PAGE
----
American Conference for Irish Studies Connects the Past, Future of Irish-American RelationsNews Abroad
tags: Northern Ireland, Irish history, Brexit, Irish Americans
Journalist Mark Holan writes about Irish history and contemporary issues at markholan.org. He is a member of ACIS and presented at the conference.
Republic of Ireland President Michael Higgins addresses the ACIS virtual meeting.
U.S. and Irish leaders have suggested the historic bonds between the two countries must evolve to meet modern challenges. This includes Ireland’s role in post-Brexit relations with the European Union, U.S. support for maintaining peace in Northern Ireland, and other robust alliances to protect democracy against rising tides of illiberalism and authoritarianism.
Irish President Michael D. Higgins, Irish Ambassador to the United States Dan Mulhall, and U.S. Rep. Brendan Boyle (D-Pa.) made separate remarks at the 2021 American Conference for Irish Studies (ACIS). The annual conference was based at Ulster University’s Magee campus in Derry, Northern Ireland, but held virtually June 2-5 due to COVID-19 restrictions.
In addition to their usual studies of history and literature, Mulhall suggested scholars explore how globalism has shaped modern Ireland since the start of the 21st century. Of particular interest, he said, is how the country--so far--has managed to resist anti-immigrant populism and other right-wing ideology that has taken root elsewhere.
“The challenges stem from societal changes, especially in Ireland,” Mulhall said. Not only must Ireland explain how it has changed, especially from the outdated and cliched archetypes, he said, but also expand its outreach to new generations of the more than 33 million Americans who claim Irish ancestry. This includes those who are Black, Hispanic, or LGBTI.
From either side of the Atlantic, Mulhall said, “it is unreasonable for us to expect a monolithic outlook.”
Ireland plans to open its eighth consulate office next year in Miami, a more extensive U.S. presence than many larger nations. Ireland is now the ninth largest source of foreign direct investment in the U.S., with Irish firms employing over 110,00 American workers. More than 750 U.S. multinationals have made Ireland their base for European operations.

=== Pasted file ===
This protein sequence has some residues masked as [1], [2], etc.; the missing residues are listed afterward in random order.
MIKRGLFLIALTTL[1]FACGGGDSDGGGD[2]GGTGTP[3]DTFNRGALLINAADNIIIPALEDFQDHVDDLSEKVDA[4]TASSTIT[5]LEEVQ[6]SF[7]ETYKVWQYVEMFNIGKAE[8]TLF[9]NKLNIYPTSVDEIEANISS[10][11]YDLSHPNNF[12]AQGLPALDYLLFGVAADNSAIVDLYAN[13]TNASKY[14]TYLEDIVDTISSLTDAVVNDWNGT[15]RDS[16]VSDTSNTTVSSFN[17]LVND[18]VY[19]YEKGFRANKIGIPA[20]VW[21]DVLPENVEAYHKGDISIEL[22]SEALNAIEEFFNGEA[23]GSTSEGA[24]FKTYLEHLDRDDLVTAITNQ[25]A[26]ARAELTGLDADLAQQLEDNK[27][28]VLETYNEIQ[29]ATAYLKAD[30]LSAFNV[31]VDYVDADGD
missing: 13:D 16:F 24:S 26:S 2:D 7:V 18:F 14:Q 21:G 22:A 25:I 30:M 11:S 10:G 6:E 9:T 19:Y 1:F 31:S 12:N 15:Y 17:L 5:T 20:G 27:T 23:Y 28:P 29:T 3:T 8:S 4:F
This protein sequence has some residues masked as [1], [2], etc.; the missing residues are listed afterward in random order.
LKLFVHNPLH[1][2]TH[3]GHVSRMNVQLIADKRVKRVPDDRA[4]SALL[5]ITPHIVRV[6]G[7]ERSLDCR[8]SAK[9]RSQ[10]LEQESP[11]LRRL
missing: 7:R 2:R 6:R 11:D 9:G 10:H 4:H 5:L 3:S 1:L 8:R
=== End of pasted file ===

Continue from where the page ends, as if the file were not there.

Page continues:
“In the wake of Brexit, the relationship grows in importance to the U.S.,” said Boyle, who has represented a Philadelphia district since 2015. “Ireland is the only English-speaking country around the E.U. table.”
Boyle joined the 2019 congressional delegation led by the U.S. House Speaker Nancy Pelosi (D-Calif.) to the Republic of Ireland, part of the E.U., and Northern Ireland, which remains tied to Britain. In his ACIS remarks, Boyle reiterated that U.S. President Joe Biden and members of Congress from both parties will not accept a “hard border” on the island of Ireland, especially if it threatens peace in the north.
More importantly, he warned of the danger of allowing segments of any population to slip into economic isolation and social resentment, which can “manifest in unhealthy ways.” He suggested this has happened more in America than in Ireland.
“Ireland most shares American values,” Boyle said. “With the world in a democracy recession, we need Ireland to speak up for these values.”
Higgins praised Biden’s inaugural speech “offer of a moral reawakening on our global responsibilities, including how we respond to COVID-19 and climate change, global conflicts gone on too long.”
Returning to the traditional academic ground of ACIS, Higgins said American scholarship of Irish history, especially the late 19th and early 20th century, is “a debt never to be forgotten.”
ACIS was founded in 1960 and has about 800 members in the U.S., Ireland, Canada, and other countries. More than three dozen U.S. colleges and universities offer Irish studies programs, and about 12,000 American students visit Ireland annually under non-pandemic conditions.